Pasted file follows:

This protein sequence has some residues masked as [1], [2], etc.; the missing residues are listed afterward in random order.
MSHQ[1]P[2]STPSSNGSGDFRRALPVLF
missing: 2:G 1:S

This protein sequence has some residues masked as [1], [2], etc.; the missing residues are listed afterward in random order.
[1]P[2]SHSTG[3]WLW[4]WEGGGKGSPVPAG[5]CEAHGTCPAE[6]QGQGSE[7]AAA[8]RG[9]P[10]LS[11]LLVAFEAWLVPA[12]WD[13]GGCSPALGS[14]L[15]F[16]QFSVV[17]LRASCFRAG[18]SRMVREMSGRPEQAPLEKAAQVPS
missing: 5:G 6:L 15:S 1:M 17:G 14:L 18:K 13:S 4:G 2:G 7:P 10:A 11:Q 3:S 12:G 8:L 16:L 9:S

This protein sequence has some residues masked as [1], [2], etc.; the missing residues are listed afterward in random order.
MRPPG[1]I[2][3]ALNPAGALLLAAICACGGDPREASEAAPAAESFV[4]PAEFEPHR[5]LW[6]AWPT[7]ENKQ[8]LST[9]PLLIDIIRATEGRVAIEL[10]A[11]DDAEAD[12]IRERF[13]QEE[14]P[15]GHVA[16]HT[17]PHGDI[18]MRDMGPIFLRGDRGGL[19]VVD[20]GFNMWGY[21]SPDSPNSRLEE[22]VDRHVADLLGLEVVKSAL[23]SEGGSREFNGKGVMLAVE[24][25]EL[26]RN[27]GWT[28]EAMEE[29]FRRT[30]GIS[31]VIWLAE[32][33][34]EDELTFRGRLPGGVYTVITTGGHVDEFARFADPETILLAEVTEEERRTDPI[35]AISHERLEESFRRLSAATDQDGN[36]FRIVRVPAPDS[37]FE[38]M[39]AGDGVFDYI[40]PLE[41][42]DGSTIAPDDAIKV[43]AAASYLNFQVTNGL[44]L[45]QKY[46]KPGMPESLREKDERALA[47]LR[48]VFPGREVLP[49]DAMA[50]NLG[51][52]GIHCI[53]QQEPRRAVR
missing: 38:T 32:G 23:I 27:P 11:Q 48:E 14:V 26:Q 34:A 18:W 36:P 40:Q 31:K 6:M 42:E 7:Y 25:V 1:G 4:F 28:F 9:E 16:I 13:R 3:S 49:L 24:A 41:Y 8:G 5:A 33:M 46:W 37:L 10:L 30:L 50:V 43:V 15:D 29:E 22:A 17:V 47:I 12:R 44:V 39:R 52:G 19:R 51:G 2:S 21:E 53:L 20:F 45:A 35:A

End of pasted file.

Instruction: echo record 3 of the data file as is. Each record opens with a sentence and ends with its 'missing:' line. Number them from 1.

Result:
This protein sequence has some residues masked as [1], [2], etc.; the missing residues are listed afterward in random order.
MRPPG[1]I[2][3]ALNPAGALLLAAICACGGDPREASEAAPAAESFV[4]PAEFEPHR[5]LW[6]AWPT[7]ENKQ[8]LST[9]PLLIDIIRATEGRVAIEL[10]A[11]DDAEAD[12]IRERF[13]QEE[14]P[15]GHVA[16]HT[17]PHGDI[18]MRDMGPIFLRGDRGGL[19]VVD[20]GFNMWGY[21]SPDSPNSRLEE[22]VDRHVADLLGLEVVKSAL[23]SEGGSREFNGKGVMLAVE[24][25]EL[26]RN[27]GWT[28]EAMEE[29]FRRT[30]GIS[31]VIWLAE[32][33][34]EDELTFRGRLPGGVYTVITTGGHVDEFARFADPETILLAEVTEEERRTDPI[35]AISHERLEESFRRLSAATDQDGN[36]FRIVRVPAPDS[37]FE[38]M[39]AGDGVFDYI[40]PLE[41][42]DGSTIAPDDAIKV[43]AAASYLNFQVTNGL[44]L[45]QKY[46]KPGMPESLREKDERALA[47]LR[48]VFPGREVLP[49]DAMA[50]NLG[51][52]GIHCI[53]QQEPRRAVR
missing: 38:T 32:G 23:I 27:P 11:Q 48:E 14:V 26:Q 34:A 18:W 36:P 40:Q 31:K 6:M 42:E 7:Y 25:V 1:G 4:F 28:F 9:E 16:I 13:R 3:S 49:L 24:A 41:Y 8:G 5:A 33:M 46:W 37:L 10:L 30:L 50:V 43:V 15:D 29:E 22:A 17:V 47:I 12:R 44:V 39:R 52:G 19:R 51:G 2:S 21:E 53:L 20:F 45:A 35:A